Carriers Surf the Web 2.0 Wave
Verizon Communications Inc. (NYSE: VZ) CTO Mark Wegleitner told a keynote audience that "IMS needs to incorporate Web 2.0 opportunities. There's a lot of innovation locked up in Web 2.0 -- it will be an amazing enabler for services innovation."
He added: "IMS is part of our plans, but we need to get to the potential of Web 2.0 and make it a tool for service innovators. We want to leverage the power of the network and use all the service delivery capabilities of IMS and Web 2.0."
BT Group plc (NYSE: BT; London: BTA) CTO Matt Bross agrees that incorporating the potential of Web 2.0 mashups -- the creation of a new service by combining two existing applications -- and allowing third-party developers to create applications to run on carrier networks is the only way forward.
"We're using IMS and beyond -- the innovation genie is out of the bottle. We need to do more mashups, and we need to connect together for innovation," stated Bross, who said that means operators "need to reach beyond the payroll of our organizations. There are major innovation possibilities by opening up collaboration opportunities. We're moving towards a real-time global innovation model... [and] moving from a closed to an open model. It's a big challenge," for carriers.
BT has already shown how interested it is in the potential of mashups through its involvement in an application development program with Microsoft Corp. (Nasdaq: MSFT). (See Mashup Wins Competition.)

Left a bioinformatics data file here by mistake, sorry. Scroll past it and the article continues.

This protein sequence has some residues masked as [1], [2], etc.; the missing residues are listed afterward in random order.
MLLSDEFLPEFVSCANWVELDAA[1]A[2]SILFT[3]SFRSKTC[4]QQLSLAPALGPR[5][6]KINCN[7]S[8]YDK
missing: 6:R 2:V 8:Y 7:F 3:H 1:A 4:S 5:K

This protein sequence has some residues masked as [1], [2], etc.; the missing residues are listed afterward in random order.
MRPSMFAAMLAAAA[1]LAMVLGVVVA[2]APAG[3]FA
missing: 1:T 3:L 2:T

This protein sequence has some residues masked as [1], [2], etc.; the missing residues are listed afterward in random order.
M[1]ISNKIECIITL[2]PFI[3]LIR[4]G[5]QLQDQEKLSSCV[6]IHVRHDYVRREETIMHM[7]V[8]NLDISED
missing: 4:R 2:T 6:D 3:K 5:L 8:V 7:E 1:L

More carriers need to be thinking in this way, as IMS developments have been to slow, according to Light Reading's Services Software Insider analyst Caroline Chappell. She notes in a recent column that carriers "should be urging their next-generation application suppliers to get with the Web 2.0 message... the need for operators to augment the IMS service layer with IT tools and technologies is increasingly compelling."
And, noted Chappell, that could spell trouble for the IMS community. "The emergence of Web 2.0 mashups from the IT world may put a new spin on telco service creation that could ultimately render an emerging generation of IMS-based applications obsolete," writes the analyst. (See IMS's Web 2.0 Problem.)
That IMS isn't cutting it for the major carriers was made clear by AT&T Inc. (NYSE: T) CTO Chris Rice. "Building an IMS foundation is important to service creation and innovation. But IMS is rather immature at the moment, so we'll just start with simple services. IMS needs to mature," he told the audience.
And when it does, Qwest Communications International Inc. (NYSE: Q) CTO Pieter Poll plans to make his new service enabling environment "IMS compliant. We have rolled out a number of services based on a platform that's IMS-like, and that will evolve."
He is also keen on exploiting the potential of Web 2.0 as well as IMS. "Web services are also important," and they will be used to deliver applications when appropriate, he said.
— Ray Le Maistre, International News Editor, Light Reading